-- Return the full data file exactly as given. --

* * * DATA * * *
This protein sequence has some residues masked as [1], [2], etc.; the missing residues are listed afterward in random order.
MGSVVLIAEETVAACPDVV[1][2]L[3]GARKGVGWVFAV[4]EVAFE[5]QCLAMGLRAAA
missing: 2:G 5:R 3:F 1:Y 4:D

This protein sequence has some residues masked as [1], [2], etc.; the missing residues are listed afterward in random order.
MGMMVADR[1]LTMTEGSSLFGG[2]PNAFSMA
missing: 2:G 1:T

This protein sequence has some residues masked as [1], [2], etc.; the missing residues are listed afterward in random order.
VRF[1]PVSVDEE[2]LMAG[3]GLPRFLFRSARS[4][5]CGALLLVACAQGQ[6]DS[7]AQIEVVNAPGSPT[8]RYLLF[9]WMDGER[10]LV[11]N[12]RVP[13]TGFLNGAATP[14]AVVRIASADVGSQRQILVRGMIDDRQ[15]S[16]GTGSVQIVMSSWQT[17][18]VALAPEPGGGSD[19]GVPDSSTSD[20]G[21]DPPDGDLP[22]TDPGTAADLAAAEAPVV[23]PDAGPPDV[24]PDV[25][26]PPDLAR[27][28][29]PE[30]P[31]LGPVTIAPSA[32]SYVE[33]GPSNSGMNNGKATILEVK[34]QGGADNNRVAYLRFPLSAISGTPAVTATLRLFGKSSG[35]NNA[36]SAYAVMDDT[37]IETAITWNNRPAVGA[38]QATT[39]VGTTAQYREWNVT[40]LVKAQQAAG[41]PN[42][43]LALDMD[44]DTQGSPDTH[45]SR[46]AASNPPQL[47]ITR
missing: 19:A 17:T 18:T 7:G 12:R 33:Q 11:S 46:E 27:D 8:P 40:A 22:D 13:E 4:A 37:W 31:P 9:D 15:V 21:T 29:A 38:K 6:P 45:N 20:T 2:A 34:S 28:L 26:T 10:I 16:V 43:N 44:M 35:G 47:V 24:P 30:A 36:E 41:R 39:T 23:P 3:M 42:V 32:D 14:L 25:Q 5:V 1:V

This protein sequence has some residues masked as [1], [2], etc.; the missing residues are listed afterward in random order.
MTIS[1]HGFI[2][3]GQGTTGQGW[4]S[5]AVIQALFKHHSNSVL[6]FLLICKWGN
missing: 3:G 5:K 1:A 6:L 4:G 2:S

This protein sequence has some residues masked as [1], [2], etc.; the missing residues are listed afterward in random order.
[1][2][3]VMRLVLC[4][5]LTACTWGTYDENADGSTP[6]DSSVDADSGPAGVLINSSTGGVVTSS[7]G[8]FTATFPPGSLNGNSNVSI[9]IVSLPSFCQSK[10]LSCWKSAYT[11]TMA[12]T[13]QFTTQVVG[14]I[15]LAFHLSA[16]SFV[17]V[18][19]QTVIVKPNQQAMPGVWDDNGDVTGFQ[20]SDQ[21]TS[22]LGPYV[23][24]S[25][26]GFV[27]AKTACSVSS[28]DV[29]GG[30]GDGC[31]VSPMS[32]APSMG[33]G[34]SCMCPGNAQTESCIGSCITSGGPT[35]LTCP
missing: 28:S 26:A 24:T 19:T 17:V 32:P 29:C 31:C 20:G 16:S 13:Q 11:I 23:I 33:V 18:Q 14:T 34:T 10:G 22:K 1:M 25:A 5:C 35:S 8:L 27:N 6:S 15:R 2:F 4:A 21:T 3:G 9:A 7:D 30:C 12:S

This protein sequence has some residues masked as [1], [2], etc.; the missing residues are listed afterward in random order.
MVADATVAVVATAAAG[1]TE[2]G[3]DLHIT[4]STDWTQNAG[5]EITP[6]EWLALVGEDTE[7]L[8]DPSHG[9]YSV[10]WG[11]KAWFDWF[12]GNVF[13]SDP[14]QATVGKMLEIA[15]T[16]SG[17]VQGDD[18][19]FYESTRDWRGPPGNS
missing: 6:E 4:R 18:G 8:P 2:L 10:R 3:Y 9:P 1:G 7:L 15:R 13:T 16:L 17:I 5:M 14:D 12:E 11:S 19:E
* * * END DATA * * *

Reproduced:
This protein sequence has some residues masked as [1], [2], etc.; the missing residues are listed afterward in random order.
MGSVVLIAEETVAACPDVV[1][2]L[3]GARKGVGWVFAV[4]EVAFE[5]QCLAMGLRAAA
missing: 2:G 5:R 3:F 1:Y 4:D

This protein sequence has some residues masked as [1], [2], etc.; the missing residues are listed afterward in random order.
MGMMVADR[1]LTMTEGSSLFGG[2]PNAFSMA
missing: 2:G 1:T

This protein sequence has some residues masked as [1], [2], etc.; the missing residues are listed afterward in random order.
VRF[1]PVSVDEE[2]LMAG[3]GLPRFLFRSARS[4][5]CGALLLVACAQGQ[6]DS[7]AQIEVVNAPGSPT[8]RYLLF[9]WMDGER[10]LV[11]N[12]RVP[13]TGFLNGAATP[14]AVVRIASADVGSQRQILVRGMIDDRQ[15]S[16]GTGSVQIVMSSWQT[17][18]VALAPEPGGGSD[19]GVPDSSTSD[20]G[21]DPPDGDLP[22]TDPGTAADLAAAEAPVV[23]PDAGPPDV[24]PDV[25][26]PPDLAR[27][28][29]PE[30]P[31]LGPVTIAPSA[32]SYVE[33]GPSNSGMNNGKATILEVK[34]QGGADNNRVAYLRFPLSAISGTPAVTATLRLFGKSSG[35]NNA[36]SAYAVMDDT[37]IETAITWNNRPAVGA[38]QATT[39]VGTTAQYREWNVT[40]LVKAQQAAG[41]PN[42][43]LALDMD[44]DTQGSPDTH[45]SR[46]AASNPPQL[47]ITR
missing: 19:A 17:T 18:T 7:G 12:R 33:Q 11:S 46:E 27:D 8:P 40:A 22:D 13:E 4:A 37:W 31:P 9:D 15:V 21:T 29:A 38:K 6:P 45:N 20:T 2:A 34:S 28:L 26:T 10:I 16:V 43:N 44:M 35:G 47:V 24:P 30:A 36:E 41:R 39:T 23:P 3:M 42:V 32:D 14:L 25:Q 5:V 1:V

This protein sequence has some residues masked as [1], [2], etc.; the missing residues are listed afterward in random order.
MTIS[1]HGFI[2][3]GQGTTGQGW[4]S[5]AVIQALFKHHSNSVL[6]FLLICKWGN
missing: 3:G 5:K 1:A 6:L 4:G 2:S

This protein sequence has some residues masked as [1], [2], etc.; the missing residues are listed afterward in random order.
[1][2][3]VMRLVLC[4][5]LTACTWGTYDENADGSTP[6]DSSVDADSGPAGVLINSSTGGVVTSS[7]G[8]FTATFPPGSLNGNSNVSI[9]IVSLPSFCQSK[10]LSCWKSAYT[11]TMA[12]T[13]QFTTQVVG[14]I[15]LAFHLSA[16]SFV[17]V[18][19]QTVIVKPNQQAMPGVWDDNGDVTGFQ[20]SDQ[21]TS[22]LGPYV[23][24]S[25][26]GFV[27]AKTACSVSS[28]DV[29]GG[30]GDGC[31]VSPMS[32]APSMG[33]G[34]SCMCPGNAQTESCIGSCITSGGPT[35]LTCP
missing: 28:S 26:A 24:T 19:T 17:V 32:P 29:C 31:C 20:G 16:S 13:Q 11:I 23:I 33:V 18:Q 14:T 34:T 10:G 22:K 1:M 25:A 5:C 35:S 8:L 27:N 6:S 15:R 2:F 4:A 21:T 3:G 9:A 7:D 30:C 12:S

This protein sequence has some residues masked as [1], [2], etc.; the missing residues are listed afterward in random order.
MVADATVAVVATAAAG[1]TE[2]G[3]DLHIT[4]STDWTQNAG[5]EITP[6]EWLALVGEDTE[7]L[8]DPSHG[9]YSV[10]WG[11]KAWFDWF[12]GNVF[13]SDP[14]QATVGKMLEIA[15]T[16]SG[17]VQGDD[18][19]FYESTRDWRGPPGNS
missing: 6:E 4:R 18:G 8:P 2:L 10:R 3:Y 9:P 1:G 7:L 15:R 13:T 16:L 17:I 5:M 14:D 12:E 11:S 19:E